The unseasonably hot weather during the first few weeks of school have caused headaches and some sweaty brows in Watertown’s schools, and the problem will not likely be solved until schools can be renovated or replaced.
The heat got so bad one day that parents of Hosmer Elementary School students were given the option to take their children out of class. About 150 students went home that day, said Superintendent Jean Fitzgerald.
“We have never done that before, but we have never had that sort of heat,” Fitzgerald said.
School officials did not dismiss Hosmer because they did not want children whose parents could not pick them up to sit at home alone. Fitzgerald said she did hear from some parents.
“I heard comments that we weren’t ready for the heat,” Fitzgerald said. “I would welcome the budget to pay for air conditioning.”
School Committee member Michael Shepard noted that the heat is unusual for this time of year.
“It is 10 to 15 degrees hotter than average,” Shepard said. “You can’t plan for that.”
Other schools suffered in the heat, particularly the High School and Middle School, but not as bad as Hosmer. Cunniff Elementary has an air conditioned cafeteria and library, and Lowell Elementary has some areas to stay cool in, Fitzgerald said, so they did not face as extreme heat.
An opportunity may be coming up for schools to install air conditioning. Watertown Public School officials plan to upgrade or replace all the schools in Watertown. A consultant hired by the district recommended that the first school to be renovated or replaced should be Watertown High School.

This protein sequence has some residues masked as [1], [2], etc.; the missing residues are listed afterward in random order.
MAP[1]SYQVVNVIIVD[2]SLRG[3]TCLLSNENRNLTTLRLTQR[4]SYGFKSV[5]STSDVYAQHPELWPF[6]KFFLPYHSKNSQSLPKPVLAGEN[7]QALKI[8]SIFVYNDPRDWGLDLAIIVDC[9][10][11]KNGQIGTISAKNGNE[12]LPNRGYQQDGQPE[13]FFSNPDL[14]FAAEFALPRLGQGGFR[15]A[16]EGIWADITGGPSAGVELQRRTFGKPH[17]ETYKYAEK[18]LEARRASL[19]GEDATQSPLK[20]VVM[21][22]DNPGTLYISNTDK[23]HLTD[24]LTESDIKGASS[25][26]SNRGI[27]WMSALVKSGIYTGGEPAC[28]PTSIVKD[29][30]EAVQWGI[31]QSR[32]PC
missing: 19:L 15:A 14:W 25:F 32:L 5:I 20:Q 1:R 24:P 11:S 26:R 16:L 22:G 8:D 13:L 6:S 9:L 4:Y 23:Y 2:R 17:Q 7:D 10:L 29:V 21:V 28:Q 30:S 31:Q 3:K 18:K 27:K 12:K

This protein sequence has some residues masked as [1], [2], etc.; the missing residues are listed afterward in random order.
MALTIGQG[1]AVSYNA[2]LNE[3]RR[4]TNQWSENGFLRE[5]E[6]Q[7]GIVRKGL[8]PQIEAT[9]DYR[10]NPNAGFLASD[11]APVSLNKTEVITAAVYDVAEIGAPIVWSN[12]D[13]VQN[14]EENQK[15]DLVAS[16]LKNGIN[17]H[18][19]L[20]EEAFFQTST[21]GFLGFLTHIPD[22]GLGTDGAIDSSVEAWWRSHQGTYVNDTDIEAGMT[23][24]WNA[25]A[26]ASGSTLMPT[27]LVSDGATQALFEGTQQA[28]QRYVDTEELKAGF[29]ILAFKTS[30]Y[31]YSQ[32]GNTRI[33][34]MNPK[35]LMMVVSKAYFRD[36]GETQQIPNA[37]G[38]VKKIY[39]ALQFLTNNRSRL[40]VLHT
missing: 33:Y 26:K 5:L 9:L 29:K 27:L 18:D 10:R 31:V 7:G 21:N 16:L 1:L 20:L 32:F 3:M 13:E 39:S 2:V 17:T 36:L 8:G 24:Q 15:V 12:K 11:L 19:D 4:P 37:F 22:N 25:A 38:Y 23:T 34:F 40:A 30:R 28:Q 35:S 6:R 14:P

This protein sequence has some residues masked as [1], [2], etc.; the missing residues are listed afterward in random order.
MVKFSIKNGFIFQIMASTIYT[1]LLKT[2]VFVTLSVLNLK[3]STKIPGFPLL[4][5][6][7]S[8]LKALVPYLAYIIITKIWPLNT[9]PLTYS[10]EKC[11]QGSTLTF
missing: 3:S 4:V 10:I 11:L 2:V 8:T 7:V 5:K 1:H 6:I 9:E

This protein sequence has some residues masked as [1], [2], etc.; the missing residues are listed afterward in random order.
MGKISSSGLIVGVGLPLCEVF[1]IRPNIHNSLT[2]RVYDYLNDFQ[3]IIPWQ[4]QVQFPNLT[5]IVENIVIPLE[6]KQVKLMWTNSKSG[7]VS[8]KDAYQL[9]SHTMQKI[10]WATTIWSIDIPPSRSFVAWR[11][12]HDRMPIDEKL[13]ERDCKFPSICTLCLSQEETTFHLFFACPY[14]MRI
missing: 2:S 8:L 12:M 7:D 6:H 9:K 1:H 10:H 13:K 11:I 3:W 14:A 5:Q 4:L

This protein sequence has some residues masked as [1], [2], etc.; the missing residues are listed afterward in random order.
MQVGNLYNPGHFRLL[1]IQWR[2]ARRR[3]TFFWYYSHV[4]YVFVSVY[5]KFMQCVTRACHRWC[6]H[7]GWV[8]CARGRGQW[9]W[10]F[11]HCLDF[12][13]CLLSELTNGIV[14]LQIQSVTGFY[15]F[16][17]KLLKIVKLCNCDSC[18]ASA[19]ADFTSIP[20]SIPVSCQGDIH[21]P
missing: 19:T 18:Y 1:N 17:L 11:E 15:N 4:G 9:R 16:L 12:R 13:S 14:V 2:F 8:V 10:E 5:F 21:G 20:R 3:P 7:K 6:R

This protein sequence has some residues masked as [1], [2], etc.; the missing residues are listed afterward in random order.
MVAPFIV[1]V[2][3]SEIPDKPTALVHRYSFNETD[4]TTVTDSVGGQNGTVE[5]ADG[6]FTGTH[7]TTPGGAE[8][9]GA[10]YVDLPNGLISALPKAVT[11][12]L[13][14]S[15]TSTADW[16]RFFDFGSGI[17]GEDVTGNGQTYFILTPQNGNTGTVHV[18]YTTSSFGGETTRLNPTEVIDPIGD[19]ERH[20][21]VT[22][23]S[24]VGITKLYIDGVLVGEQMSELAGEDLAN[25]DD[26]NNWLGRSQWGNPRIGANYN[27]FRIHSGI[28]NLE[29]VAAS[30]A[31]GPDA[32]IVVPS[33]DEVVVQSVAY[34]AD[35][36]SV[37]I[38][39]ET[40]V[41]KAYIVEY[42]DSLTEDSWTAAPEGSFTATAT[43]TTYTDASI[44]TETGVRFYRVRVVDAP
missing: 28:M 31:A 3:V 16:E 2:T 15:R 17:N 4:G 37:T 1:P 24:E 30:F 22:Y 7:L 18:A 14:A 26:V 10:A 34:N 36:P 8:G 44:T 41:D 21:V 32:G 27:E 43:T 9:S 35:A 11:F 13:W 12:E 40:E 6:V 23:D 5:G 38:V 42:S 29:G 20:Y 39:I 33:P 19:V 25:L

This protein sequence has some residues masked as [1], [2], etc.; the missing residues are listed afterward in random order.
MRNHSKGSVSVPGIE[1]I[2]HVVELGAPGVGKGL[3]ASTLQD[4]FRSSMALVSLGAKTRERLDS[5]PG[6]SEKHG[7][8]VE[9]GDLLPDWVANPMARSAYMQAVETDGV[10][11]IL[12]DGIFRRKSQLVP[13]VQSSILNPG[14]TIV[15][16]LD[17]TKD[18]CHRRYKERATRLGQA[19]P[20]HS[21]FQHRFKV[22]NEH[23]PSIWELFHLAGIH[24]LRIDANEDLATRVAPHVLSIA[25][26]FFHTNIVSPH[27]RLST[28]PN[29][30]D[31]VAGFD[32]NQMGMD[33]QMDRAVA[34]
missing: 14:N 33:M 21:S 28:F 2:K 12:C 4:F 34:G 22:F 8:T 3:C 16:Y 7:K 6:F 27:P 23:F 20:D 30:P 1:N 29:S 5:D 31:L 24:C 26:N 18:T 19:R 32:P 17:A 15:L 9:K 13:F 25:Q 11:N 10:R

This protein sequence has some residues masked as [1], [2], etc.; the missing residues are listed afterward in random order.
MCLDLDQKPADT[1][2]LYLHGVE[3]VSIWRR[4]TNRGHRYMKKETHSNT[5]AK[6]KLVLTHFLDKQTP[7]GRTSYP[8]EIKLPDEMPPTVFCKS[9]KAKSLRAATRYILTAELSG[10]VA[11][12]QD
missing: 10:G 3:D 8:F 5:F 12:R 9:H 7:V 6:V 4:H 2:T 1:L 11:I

The district applied last year, but did not get approval from the Massachusetts School Building Administration (MSBA). Fitzgerald has hopes that the project will be chosen this year, when she discussed her goals for the 2015-16 school year.
“I’m not sure this should be a goal,” Fitzgerald said. “If … I should say, when we are approved by the MSBA it is very prescriptive. They spell out the steps. I can’t make it up”
Fitzgerald said the MSBA will vote on the high school project in December.
“Cross your fingers,” Fitzgerald said. “I think we have a good (application).”
Hsu-Balzer said the project will not be rushed through, even if state officials approve the project.
“It will be a long road – many months, many public hearings and discussions,” Hsu-Balzer said. “Nothing will be done with out a lot of measured planning and discussion. It will be a whole town discussion.”
Ultimately, Watertown voters will be asked to fund part of the project, likely through bonds.
Meanwhile, Watertown did get approval from the MSBA to replace windows at Watertown Middle School. District Director of Business Services Charles Kellner said an owner’s project manager has been appointed, and the district hopes to submit plans for approval at the the January meeting of the MSBA board.